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Vitamin D Deficiency Linked to Painful Diabetic Neuropathy

Sep 15, 2020
 
Editor: David L. Joffe, BSPharm, CDE, FACA

Author: Brianna Belton, PharmD. Candidate, Florida Agricultural & Mechanical University, College of Pharmacy and Pharmaceutical Sciences 

As patients’ vitamin D levels rose, the pain and other symptoms of painful diabetic neuropathy decreased. 

Diabetic neuropathy, or nerve damage, is a common complication associated with diabetes. Symptoms range from numbness and pain in extremities to decreased functioning of internal organs. Painful diabetic neuropathy is associated with sleep disturbances and reduced quality of life. Currently, it is unknown how exactly diabetes causes damage to the nerves, but there are a few contributing factors that are known. One includes vitamin D deficiency. Vitamin D deficiency is highly prevalent in patients with diabetes. Patients with diabetes and low vitamin D levels are also at higher risk of experiencing diabetic neuropathy with pain. 

 

Previous studies have shown a significant association of vitamin D deficiency with neuropathy and symptoms. Results have shown that treating the deficiency led to decreased pain based on pain scores and symptoms. As the vitamin D levels rose, the pain and symptoms decreased, and the quality of life improved.  

In this study, Vitamin D Deficiency Is Associated with Painful Diabetic Neuropathy, 43 patients with type 1 diabetes were divided into two groups: painless diabetic peripheral neuropathy (n=20) or painful diabetic peripheral neuropathy (n=23). There were 14 healthy patients without diabetes that were used as the control subjects. To compare these groups, many factors were assessed including neurologic deficits, quantitative sensory testing (QST), electrophysiology, skin biopsy, corneal confocal microscopy (CCM), and measurement of serum 25(O.H.)D. The severity of painful neuropathy was also assessed with the use of the neuropathy symptom profile (NSP) and the McGill Visual Analogue Score (McGill VAS). Vitamin D levels were based on both deficiency (< 20 ng/mL) and insufficiency (< 30 ng/mL).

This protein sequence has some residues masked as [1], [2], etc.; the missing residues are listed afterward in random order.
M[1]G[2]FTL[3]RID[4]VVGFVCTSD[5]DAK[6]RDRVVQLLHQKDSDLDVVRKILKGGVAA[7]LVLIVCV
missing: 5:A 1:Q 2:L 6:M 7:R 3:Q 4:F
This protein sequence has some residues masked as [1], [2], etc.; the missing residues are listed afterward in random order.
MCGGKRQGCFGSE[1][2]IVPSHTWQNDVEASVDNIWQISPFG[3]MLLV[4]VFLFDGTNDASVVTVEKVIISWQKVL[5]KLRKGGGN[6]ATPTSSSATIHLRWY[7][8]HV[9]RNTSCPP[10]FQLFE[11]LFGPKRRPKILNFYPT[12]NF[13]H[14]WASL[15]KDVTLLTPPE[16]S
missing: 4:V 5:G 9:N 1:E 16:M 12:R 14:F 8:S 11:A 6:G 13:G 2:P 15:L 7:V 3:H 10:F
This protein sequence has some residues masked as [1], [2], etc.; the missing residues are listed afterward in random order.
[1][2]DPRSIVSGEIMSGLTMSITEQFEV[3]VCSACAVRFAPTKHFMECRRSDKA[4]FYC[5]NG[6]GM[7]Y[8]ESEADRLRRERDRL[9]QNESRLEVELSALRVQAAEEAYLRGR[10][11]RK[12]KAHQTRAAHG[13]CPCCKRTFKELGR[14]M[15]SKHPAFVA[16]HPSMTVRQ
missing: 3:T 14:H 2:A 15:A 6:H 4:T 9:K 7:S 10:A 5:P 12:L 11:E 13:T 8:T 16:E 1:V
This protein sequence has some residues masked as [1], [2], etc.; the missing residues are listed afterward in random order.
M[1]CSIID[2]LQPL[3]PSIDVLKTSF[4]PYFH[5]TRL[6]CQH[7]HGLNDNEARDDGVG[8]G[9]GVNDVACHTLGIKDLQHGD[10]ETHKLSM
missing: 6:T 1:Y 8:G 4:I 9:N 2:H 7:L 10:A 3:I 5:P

There were no significant differences displayed between many of the factors analyzed. However, symptoms based on the NSP were significantly higher in the painful neuropathy group compared with the painless group (p < 0.0005) and control group (p < 0.0001). Both positive (hyperalgesia and allodynia, p = 0.009) and negative (paresthesia and numbness, p = 0.02) symptoms of diabetic neuropathy were greater among the patients with painful neuropathy. Additionally, serum 25(OH)D levels were significantly lower among the patients with painful neuropathy (24.0 ± 14.1 ng/mL) compared with the patients without pain (34.6 ± 15.0 ng/mL, p = 0.01) and the control subjects (34.1 ± 8.6 ng/mL, p = 0.03). The odds ratio in favor of painful diabetic neuropathy was 9.8 [95% CI 2.2 – 76.4; p = 0.003] for vitamin D deficiency and 4.4 [95% CI 1.1 – 19.8; p = 0.03] for vitamin D insufficiency. 

The authors of this study suggest that vitamin D deficiency and insufficiency are associated with painful diabetic neuropathy.  Previous studies have demonstrated the relationship between vitamin D deficiency and diabetic neuropathy, but not painful diabetic neuropathy. This study was an effort to analyze a potential cause of diabetic neuropathy being that the exact etiology is not clear. 

This study included only a small group of subjects. With a small sample size, more studies will have to be conducted to ensure that the results are precise and reliable. Additionally, clinical trials should be performed to be able to control the variables, like sunlight exposure, and even to figure out treatment for the patients with low vitamin D levels. The study also included only patients with type 1 diabetes. Patients with type 2 diabetes should also be included because of the high prevalence and different pathophysiologies between the two types of diabetes. Lastly, the study did not include patients with diabetes but without neuropathy. Assessing the vitamin D levels in these patients is relevant to determine further the link between vitamin D deficiency and diabetic neuropathy.  

Practice Pearls: 

  • The etiology of painful diabetic neuropathy is not currently known. However, vitamin D levels have been linked painful diabetic neuropathy. 
  • This small study compared patients with type 1 diabetes, with and without pain with their diabetic neuropathy, to healthy patients without diabetes. 
  • Patients with higher pain levels associated with their diabetic neuropathy also had significantly lower serum 25(O.H.)D levels. 
  • Vitamin D deficiency and insufficiency are associated with painful diabetic neuropathy. 

 

Alam, U., Petropoulos, I. N., Ponirakis, G., Ferdousi, M., Asghar, O., Jeziorska, M., . . . Malik, R. A. (2020). Vitamin D deficiency is associated with painful diabetic neuropathy. Diabetes/Metabolism Research and Reviews. doi:10.1002/dmrr.3361 

 

Brianna Belton, PharmD. Candidate, Florida Agricultural & Mechanical University, College of Pharmacy and Pharmaceutical Sciences